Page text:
LAWRENCE COUNTY Distribution sites sought for food bank program

About 1,700 Lawrence County residents are eligible to participate in the surplus food program.
NEW CASTLE, Pa. -- Lawrence County is seeking faith- and community-based organizations to be distribution sites for food for the needy as the county moves from a voucher program to a food bank.
County commissioners made a decision this fall to eliminate the voucher program. The Greater Pittsburgh Community Food Bank will now handle the surplus food program, which is part of America's Second Harvest.
The food bank is one of 211 nationwide and services all of Southwestern Pennsylvania.
"Change is never easy; our goal is to serve more people, better," Cynthia Moore, Pittsburgh food bank agency relations director, told representatives from about 10 county communities last week at the Lawrence County Government Center.
With the voucher program, participants paid retail prices for the food they purchased, Moore said, adding, "The county was not getting the biggest bang for their buck."
Further, she said, vouchers were distributed only quarterly.
Under the food bank program, residents meeting 150 percent poverty guidelines will be able to visit a food pantry in their area or pick up a pre-packaged box of food on a monthly basis beginning Jan. 13.
What boxes contain
Moore said the pre-packaged box would contain items such as peanut butter, jelly, canned tuna and chicken, rice and cereal. There also may be an opportunity for the participants to pick up fresh produce and meat, when available.
"Our goal is to try to find faith- and community-based organizations to participate as a food bank distribution site close to where people live," Moore said.
One of the challenges is that five of the food bank providers are within blocks of each other, said Sheila Page, Pittsburgh food bank regional agency relations administrator, who accompanied Moore last week.
Moore said the food bank is asking for municipalities to act as distribution sites if there is not a participating organization in their area.
Food boxes will be dropped off at the New Castle Armory on Frank Avenue, and each participating municipality will be given a time to pick up boxes.
"We would really love to work with community-based groups rather than put the burden on municipalities," Moore added.
Commissioner Steve Craig said, "I'll be the first to apologize. We've been working in our own little bubble. This is all about feeding the people in need."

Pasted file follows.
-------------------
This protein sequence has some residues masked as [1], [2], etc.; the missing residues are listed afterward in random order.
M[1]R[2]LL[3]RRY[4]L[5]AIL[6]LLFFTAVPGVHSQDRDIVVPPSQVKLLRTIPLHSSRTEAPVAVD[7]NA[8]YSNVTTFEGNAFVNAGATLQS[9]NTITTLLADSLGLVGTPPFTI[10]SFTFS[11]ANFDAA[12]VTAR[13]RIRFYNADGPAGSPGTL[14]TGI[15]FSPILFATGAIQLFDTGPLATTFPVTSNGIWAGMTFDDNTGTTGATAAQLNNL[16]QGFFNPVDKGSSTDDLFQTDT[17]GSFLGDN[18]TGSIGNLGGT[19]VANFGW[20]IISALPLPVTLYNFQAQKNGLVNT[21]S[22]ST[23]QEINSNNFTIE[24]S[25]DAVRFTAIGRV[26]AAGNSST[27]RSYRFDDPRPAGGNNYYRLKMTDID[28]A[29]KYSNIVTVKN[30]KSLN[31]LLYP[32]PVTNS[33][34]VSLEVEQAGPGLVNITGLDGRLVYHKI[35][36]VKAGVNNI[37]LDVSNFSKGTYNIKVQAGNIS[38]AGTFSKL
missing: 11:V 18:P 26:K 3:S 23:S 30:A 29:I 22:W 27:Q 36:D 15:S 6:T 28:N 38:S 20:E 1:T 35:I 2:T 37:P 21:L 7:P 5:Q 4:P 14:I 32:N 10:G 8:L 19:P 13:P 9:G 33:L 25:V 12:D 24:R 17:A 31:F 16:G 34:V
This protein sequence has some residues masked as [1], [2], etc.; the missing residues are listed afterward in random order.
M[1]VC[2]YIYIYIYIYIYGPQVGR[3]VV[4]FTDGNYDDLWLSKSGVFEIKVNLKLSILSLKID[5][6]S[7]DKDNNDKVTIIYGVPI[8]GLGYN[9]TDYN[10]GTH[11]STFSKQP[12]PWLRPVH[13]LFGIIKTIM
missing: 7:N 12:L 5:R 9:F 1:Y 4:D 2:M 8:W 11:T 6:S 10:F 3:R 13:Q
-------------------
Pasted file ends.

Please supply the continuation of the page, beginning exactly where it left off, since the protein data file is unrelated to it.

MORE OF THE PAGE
Lewis Grell, Pulaski Township supervisor chairman, said, "We are not against distributing food, but given such a short notice, it is difficult to create a plan."
Grell was told that the Salvation Army Service Unit based out of New Bedford Presbyterian Church would serve Pulaski Township.
Holy Redeemer Catholic Church in Ellwood City has volunteered to distribute food boxes to all of southern Lawrence County.
Hickory Township Supervisor Richard Lucas asked if volunteers will be at the Armory to help load the boxes, since his volunteers are senior citizens.
Moore said she has written a letter to Judge Dominick Motto of Lawrence County Common Pleas Court and a member of the county prison board requesting that he send people from the county jail's work-release program to help.
Lawrence County Contact EARS and Lawrence County Social Services will act as a hotline to direct the people to food distribution sites in their area.
About 1,700 Lawrence County residents are eligible to participate. Letters will be mailed to them at the end of this month to explain the necessary information.
"I would be lying to you to say everything is going to run smoothly," Moore said. "I do believe the residents will be ultimately better served. We have a whole staff of 60-plus people. That is what we do."
The Pittsburgh food bank distributed more than 16 million pounds of food last year. Currently it is distributing 1.4 million pounds of food to the hungry each month.

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